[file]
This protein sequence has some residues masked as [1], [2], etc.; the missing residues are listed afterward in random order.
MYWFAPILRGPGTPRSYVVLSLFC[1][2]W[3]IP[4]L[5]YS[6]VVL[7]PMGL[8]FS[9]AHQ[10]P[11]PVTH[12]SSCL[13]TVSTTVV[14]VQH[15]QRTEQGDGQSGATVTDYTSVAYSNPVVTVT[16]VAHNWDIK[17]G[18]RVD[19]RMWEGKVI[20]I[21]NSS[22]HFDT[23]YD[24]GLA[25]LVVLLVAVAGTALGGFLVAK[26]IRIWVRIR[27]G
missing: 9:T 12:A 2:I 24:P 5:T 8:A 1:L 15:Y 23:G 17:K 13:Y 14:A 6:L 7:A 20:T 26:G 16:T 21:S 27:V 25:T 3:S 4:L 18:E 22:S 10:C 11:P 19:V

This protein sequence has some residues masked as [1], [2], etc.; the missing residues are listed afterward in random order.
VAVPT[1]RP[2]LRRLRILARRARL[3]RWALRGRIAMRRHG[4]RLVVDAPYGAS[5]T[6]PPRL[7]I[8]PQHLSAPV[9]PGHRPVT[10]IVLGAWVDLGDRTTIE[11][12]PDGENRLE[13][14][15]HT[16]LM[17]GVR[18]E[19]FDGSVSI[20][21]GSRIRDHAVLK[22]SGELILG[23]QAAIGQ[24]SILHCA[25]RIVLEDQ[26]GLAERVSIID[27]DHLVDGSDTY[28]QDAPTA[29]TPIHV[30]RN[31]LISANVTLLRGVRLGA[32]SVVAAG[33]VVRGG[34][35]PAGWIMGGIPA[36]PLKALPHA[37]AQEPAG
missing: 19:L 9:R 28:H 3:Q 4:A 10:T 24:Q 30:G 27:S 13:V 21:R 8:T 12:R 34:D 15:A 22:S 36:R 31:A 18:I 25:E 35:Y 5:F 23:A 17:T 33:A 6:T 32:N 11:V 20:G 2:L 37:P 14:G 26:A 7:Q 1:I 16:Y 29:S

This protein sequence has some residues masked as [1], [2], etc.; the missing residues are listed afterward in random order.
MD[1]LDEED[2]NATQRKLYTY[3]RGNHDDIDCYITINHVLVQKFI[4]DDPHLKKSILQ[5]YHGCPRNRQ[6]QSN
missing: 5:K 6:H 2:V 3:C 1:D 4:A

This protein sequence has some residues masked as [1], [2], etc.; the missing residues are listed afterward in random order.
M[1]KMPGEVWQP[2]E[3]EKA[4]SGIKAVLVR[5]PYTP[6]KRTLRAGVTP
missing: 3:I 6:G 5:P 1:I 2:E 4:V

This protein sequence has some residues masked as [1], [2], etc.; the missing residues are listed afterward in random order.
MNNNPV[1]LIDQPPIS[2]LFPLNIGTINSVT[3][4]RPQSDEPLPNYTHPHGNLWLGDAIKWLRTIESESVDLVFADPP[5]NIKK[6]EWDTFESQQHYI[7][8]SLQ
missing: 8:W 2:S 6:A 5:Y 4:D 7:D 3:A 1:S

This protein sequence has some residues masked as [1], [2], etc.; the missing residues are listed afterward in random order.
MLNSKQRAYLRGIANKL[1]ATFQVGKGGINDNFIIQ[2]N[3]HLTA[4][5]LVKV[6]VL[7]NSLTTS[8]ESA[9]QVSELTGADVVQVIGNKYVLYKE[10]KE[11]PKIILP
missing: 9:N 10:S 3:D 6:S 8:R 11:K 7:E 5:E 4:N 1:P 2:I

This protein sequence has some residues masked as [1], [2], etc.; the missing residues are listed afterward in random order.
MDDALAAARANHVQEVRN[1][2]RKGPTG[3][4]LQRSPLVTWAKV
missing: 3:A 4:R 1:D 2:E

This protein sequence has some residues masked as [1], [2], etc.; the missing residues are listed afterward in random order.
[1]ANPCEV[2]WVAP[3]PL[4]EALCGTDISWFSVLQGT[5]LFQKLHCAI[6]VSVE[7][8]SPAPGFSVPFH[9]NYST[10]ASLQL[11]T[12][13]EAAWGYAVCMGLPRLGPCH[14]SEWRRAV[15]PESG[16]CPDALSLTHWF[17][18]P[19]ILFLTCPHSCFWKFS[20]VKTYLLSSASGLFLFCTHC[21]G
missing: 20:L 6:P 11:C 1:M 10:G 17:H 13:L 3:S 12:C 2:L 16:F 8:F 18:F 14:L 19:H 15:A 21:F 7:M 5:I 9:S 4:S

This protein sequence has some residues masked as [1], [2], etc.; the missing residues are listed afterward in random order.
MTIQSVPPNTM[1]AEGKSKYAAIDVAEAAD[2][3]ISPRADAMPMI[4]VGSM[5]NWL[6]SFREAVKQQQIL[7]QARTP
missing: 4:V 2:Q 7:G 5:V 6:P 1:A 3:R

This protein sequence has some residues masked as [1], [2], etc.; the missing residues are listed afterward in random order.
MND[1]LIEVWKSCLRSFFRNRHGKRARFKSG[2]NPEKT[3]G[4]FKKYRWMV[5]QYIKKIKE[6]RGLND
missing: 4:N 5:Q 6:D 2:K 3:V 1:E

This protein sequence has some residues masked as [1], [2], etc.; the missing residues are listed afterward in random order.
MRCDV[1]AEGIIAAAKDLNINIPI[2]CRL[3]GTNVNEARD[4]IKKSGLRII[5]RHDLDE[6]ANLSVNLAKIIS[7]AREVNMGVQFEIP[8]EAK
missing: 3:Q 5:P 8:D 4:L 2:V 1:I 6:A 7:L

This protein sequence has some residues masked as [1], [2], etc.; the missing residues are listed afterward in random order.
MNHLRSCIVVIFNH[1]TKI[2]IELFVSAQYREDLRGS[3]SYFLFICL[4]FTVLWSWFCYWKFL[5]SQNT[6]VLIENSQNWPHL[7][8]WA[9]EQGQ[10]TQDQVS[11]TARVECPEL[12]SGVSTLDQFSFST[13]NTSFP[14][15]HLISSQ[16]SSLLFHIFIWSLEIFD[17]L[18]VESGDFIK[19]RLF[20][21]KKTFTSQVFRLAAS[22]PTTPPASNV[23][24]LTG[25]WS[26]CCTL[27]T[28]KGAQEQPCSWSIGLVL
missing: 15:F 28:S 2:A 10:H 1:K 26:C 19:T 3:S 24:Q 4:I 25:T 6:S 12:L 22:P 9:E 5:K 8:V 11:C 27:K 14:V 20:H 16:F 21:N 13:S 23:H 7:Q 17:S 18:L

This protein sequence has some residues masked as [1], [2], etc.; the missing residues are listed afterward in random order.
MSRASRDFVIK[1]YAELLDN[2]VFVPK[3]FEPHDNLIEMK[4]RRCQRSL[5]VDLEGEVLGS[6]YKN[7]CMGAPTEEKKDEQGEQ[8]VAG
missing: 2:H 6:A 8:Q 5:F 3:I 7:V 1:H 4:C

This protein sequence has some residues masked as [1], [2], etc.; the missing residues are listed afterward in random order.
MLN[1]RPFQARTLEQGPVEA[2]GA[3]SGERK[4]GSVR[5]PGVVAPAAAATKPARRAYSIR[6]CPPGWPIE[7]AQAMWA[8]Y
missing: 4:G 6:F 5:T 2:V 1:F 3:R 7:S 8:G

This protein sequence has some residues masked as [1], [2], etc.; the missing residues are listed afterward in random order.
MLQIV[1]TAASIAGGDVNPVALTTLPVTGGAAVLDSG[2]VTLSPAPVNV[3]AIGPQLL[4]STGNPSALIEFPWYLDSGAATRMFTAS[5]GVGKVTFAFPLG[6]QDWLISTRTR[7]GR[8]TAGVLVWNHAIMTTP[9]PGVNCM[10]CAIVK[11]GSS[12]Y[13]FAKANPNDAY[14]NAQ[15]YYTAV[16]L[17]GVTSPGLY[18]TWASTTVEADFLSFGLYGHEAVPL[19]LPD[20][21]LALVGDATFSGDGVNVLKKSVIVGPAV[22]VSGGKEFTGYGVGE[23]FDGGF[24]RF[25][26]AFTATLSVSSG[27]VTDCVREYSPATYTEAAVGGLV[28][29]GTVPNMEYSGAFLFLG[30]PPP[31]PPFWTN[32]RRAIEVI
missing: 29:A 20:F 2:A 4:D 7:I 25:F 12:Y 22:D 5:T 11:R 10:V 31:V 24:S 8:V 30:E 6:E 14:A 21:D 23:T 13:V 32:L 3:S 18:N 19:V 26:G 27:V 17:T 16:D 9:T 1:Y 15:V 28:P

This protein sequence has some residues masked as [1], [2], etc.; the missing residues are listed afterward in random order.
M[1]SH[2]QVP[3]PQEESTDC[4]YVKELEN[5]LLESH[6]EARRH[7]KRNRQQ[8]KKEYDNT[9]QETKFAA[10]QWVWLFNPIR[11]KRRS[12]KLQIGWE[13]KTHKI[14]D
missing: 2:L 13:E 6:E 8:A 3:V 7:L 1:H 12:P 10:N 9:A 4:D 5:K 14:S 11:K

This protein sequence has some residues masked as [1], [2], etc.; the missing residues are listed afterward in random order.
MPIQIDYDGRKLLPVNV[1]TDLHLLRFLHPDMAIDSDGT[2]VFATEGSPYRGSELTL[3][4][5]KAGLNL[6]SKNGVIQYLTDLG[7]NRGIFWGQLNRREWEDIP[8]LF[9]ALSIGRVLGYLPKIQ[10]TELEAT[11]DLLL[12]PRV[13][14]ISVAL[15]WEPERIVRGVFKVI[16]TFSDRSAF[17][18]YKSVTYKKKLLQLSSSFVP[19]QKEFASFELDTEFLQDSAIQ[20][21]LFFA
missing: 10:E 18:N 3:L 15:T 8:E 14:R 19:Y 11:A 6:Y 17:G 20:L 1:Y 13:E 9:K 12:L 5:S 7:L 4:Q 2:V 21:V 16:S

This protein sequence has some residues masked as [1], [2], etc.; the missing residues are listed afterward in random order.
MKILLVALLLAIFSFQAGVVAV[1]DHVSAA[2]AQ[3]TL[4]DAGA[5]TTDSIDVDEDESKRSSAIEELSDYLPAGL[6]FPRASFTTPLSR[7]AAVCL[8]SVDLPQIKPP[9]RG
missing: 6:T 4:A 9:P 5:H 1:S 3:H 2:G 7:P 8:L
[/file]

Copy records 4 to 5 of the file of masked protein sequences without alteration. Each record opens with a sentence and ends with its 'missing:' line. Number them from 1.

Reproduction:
This protein sequence has some residues masked as [1], [2], etc.; the missing residues are listed afterward in random order.
M[1]KMPGEVWQP[2]E[3]EKA[4]SGIKAVLVR[5]PYTP[6]KRTLRAGVTP
missing: 3:I 6:G 5:P 1:I 2:E 4:V

This protein sequence has some residues masked as [1], [2], etc.; the missing residues are listed afterward in random order.
MNNNPV[1]LIDQPPIS[2]LFPLNIGTINSVT[3][4]RPQSDEPLPNYTHPHGNLWLGDAIKWLRTIESESVDLVFADPP[5]NIKK[6]EWDTFESQQHYI[7][8]SLQ
missing: 8:W 2:S 6:A 5:Y 4:D 7:D 3:A 1:S